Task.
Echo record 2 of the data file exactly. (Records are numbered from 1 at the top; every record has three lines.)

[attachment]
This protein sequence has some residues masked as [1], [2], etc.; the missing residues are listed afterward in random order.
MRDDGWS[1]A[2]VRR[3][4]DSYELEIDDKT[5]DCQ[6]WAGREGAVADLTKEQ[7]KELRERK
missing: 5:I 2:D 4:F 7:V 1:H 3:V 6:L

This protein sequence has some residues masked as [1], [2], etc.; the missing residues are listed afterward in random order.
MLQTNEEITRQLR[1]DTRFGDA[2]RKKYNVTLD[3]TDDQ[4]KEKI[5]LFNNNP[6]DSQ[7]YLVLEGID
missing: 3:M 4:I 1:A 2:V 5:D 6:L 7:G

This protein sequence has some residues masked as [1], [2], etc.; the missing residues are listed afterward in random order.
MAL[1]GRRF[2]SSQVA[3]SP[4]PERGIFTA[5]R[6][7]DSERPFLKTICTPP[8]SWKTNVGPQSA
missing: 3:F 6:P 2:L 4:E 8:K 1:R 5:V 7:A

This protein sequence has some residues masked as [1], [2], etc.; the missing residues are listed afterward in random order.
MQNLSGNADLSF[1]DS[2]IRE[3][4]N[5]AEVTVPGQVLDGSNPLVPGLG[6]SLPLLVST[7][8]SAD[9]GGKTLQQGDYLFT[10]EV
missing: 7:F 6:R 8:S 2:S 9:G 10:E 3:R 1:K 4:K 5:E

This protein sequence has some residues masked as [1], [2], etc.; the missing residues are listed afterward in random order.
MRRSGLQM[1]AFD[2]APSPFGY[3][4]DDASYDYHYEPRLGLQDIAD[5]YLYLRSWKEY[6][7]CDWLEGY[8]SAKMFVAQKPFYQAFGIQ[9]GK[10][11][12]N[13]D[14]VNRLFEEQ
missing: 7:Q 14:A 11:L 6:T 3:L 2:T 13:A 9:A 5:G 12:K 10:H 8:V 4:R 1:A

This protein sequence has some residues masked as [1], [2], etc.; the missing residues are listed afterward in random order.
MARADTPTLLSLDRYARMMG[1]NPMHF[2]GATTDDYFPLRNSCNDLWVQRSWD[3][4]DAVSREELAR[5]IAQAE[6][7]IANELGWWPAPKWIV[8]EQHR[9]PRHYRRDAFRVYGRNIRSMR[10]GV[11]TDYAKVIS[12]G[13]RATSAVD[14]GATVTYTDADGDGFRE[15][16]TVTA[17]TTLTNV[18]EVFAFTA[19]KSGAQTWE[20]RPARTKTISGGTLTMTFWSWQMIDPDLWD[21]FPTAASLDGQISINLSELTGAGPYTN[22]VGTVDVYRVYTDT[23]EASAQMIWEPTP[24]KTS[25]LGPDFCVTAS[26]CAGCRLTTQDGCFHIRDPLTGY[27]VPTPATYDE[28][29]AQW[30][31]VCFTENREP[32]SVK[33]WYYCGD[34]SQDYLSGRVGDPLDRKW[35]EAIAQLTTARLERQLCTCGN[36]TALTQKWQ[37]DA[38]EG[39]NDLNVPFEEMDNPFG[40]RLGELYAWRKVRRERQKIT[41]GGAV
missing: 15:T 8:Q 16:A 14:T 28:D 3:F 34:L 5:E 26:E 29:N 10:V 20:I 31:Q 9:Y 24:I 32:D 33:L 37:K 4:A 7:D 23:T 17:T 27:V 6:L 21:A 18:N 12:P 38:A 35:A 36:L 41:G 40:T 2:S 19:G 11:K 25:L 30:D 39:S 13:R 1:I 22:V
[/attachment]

This protein sequence has some residues masked as [1], [2], etc.; the missing residues are listed afterward in random order.
MLQTNEEITRQLR[1]DTRFGDA[2]RKKYNVTLD[3]TDDQ[4]KEKI[5]LFNNNP[6]DSQ[7]YLVLEGID
missing: 3:M 4:I 1:A 2:V 5:D 6:L 7:G